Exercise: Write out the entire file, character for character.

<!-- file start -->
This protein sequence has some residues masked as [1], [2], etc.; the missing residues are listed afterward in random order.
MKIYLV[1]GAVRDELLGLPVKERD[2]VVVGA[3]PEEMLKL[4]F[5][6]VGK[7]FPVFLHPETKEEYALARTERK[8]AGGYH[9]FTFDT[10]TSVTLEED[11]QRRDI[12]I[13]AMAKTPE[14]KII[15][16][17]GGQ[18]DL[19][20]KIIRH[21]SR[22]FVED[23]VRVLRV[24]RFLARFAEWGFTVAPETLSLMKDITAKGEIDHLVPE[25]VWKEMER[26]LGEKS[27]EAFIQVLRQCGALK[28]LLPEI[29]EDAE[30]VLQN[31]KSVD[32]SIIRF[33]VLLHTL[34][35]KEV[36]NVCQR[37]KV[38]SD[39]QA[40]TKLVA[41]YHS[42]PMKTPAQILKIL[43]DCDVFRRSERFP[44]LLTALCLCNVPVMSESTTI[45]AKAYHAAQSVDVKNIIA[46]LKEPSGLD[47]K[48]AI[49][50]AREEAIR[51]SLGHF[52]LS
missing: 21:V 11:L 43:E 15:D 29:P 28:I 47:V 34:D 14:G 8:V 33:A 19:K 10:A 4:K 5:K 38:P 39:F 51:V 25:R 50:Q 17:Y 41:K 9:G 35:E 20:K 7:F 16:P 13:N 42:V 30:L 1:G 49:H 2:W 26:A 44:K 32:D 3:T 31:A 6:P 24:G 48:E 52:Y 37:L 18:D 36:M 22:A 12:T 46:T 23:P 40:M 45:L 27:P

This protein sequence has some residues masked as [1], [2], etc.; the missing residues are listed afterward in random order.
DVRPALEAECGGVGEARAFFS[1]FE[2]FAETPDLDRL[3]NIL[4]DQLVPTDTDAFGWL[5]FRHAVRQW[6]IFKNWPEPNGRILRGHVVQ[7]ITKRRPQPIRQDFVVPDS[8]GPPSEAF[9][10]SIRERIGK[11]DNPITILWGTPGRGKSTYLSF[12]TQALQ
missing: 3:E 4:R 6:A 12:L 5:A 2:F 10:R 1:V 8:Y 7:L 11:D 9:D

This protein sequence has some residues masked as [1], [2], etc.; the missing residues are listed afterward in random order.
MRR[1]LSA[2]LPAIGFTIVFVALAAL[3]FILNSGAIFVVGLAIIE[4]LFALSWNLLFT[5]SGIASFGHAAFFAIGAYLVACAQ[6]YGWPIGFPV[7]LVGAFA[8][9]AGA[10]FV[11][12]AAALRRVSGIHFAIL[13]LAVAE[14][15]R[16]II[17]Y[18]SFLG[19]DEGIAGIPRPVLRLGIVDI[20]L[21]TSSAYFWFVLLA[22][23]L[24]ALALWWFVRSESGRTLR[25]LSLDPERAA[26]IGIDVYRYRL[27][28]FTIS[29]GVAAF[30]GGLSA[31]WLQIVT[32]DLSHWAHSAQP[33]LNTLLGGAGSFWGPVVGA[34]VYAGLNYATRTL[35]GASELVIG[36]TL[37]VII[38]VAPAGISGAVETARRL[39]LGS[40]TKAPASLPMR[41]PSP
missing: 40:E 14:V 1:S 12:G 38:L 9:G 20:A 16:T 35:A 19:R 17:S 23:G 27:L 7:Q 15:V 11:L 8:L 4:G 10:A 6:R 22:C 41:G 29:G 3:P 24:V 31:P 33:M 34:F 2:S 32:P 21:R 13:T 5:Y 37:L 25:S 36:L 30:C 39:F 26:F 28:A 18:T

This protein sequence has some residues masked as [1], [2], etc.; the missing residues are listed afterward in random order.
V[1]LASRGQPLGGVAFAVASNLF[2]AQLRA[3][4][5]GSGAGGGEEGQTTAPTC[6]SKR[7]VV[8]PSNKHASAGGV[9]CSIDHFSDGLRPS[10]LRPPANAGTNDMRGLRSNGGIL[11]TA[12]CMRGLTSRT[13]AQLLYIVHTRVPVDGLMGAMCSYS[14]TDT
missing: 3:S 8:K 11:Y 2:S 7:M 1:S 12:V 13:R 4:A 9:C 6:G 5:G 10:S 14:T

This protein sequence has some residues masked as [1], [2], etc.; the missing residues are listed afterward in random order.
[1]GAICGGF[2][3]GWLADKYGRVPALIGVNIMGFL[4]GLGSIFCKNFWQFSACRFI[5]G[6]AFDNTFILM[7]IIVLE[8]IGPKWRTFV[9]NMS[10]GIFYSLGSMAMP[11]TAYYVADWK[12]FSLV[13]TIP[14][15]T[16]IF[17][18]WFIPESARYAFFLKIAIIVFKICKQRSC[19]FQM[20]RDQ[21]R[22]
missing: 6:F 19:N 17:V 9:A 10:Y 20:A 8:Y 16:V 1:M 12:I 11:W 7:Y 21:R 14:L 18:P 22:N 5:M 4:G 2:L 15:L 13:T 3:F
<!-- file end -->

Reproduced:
This protein sequence has some residues masked as [1], [2], etc.; the missing residues are listed afterward in random order.
MKIYLV[1]GAVRDELLGLPVKERD[2]VVVGA[3]PEEMLKL[4]F[5][6]VGK[7]FPVFLHPETKEEYALARTERK[8]AGGYH[9]FTFDT[10]TSVTLEED[11]QRRDI[12]I[13]AMAKTPE[14]KII[15][16][17]GGQ[18]DL[19][20]KIIRH[21]SR[22]FVED[23]VRVLRV[24]RFLARFAEWGFTVAPETLSLMKDITAKGEIDHLVPE[25]VWKEMER[26]LGEKS[27]EAFIQVLRQCGALK[28]LLPEI[29]EDAE[30]VLQN[31]KSVD[32]SIIRF[33]VLLHTL[34][35]KEV[36]NVCQR[37]KV[38]SD[39]QA[40]TKLVA[41]YHS[42]PMKTPAQILKIL[43]DCDVFRRSERFP[44]LLTALCLCNVPVMSESTTI[45]AKAYHAAQSVDVKNIIA[46]LKEPSGLD[47]K[48]AI[49][50]AREEAIR[51]SLGHF[52]LS
missing: 21:V 11:L 43:E 15:D 29:P 28:I 47:V 34:D 14:G 8:V 33:A 19:K 10:A 4:K 5:K 38:P 39:F 51:V 25:R 50:Q 17:Y 41:K 9:G 35:E 20:K 7:F 16:P 13:N 42:V 30:L 1:G 49:H 2:W 26:A 44:K 32:D 3:T 31:A 6:P 24:G 48:E 52:Y 37:L 18:D 36:M 22:A 12:T 46:T 23:P 40:M 45:L 27:P

This protein sequence has some residues masked as [1], [2], etc.; the missing residues are listed afterward in random order.
DVRPALEAECGGVGEARAFFS[1]FE[2]FAETPDLDRL[3]NIL[4]DQLVPTDTDAFGWL[5]FRHAVRQW[6]IFKNWPEPNGRILRGHVVQ[7]ITKRRPQPIRQDFVVPDS[8]GPPSEAF[9][10]SIRERIGK[11]DNPITILWGTPGRGKSTYLSF[12]TQALQ
missing: 3:E 4:R 6:A 12:L 5:A 2:F 10:R 1:V 8:Y 7:L 11:D 9:D

This protein sequence has some residues masked as [1], [2], etc.; the missing residues are listed afterward in random order.
MRR[1]LSA[2]LPAIGFTIVFVALAAL[3]FILNSGAIFVVGLAIIE[4]LFALSWNLLFT[5]SGIASFGHAAFFAIGAYLVACAQ[6]YGWPIGFPV[7]LVGAFA[8][9]AGA[10]FV[11][12]AAALRRVSGIHFAIL[13]LAVAE[14][15]R[16]II[17]Y[18]SFLG[19]DEGIAGIPRPVLRLGIVDI[20]L[21]TSSAYFWFVLLA[22][23]L[24]ALALWWFVRSESGRTLR[25]LSLDPERAA[26]IGIDVYRYRL[27][28]FTIS[29]GVAAF[30]GGLSA[31]WLQIVT[32]DLSHWAHSAQP[33]LNTLLGGAGSFWGPVVGA[34]VYAGLNYATRTL[35]GASELVIG[36]TL[37]VII[38]VAPAGISGAVETARRL[39]LGS[40]TKAPASLPMR[41]PSP
missing: 40:E 14:V 1:S 12:G 38:L 9:G 20:A 16:T 35:A 19:R 17:S 23:G 27:L 7:Q 15:V 11:L 8:L 4:G 10:A 6:R 22:C 41:G 29:G 3:P 24:V 31:P 33:M 34:F 2:S 32:P 21:R 13:T 5:Y 37:L 25:S 36:L 30:C 39:F 26:F 28:A 18:T

This protein sequence has some residues masked as [1], [2], etc.; the missing residues are listed afterward in random order.
V[1]LASRGQPLGGVAFAVASNLF[2]AQLRA[3][4][5]GSGAGGGEEGQTTAPTC[6]SKR[7]VV[8]PSNKHASAGGV[9]CSIDHFSDGLRPS[10]LRPPANAGTNDMRGLRSNGGIL[11]TA[12]CMRGLTSRT[13]AQLLYIVHTRVPVDGLMGAMCSYS[14]TDT
missing: 3:S 8:K 11:Y 2:S 7:M 1:S 12:V 13:R 4:A 9:C 6:G 5:G 10:S 14:T

This protein sequence has some residues masked as [1], [2], etc.; the missing residues are listed afterward in random order.
[1]GAICGGF[2][3]GWLADKYGRVPALIGVNIMGFL[4]GLGSIFCKNFWQFSACRFI[5]G[6]AFDNTFILM[7]IIVLE[8]IGPKWRTFV[9]NMS[10]GIFYSLGSMAMP[11]TAYYVADWK[12]FSLV[13]TIP[14][15]T[16]IF[17][18]WFIPESARYAFFLKIAIIVFKICKQRSC[19]FQM[20]RDQ[21]R[22]
missing: 6:F 19:N 17:V 9:A 10:Y 20:A 8:Y 16:V 1:M 12:I 11:W 7:Y 21:R 14:L 18:P 22:N 5:M 4:G 2:L 15:L 13:T 3:F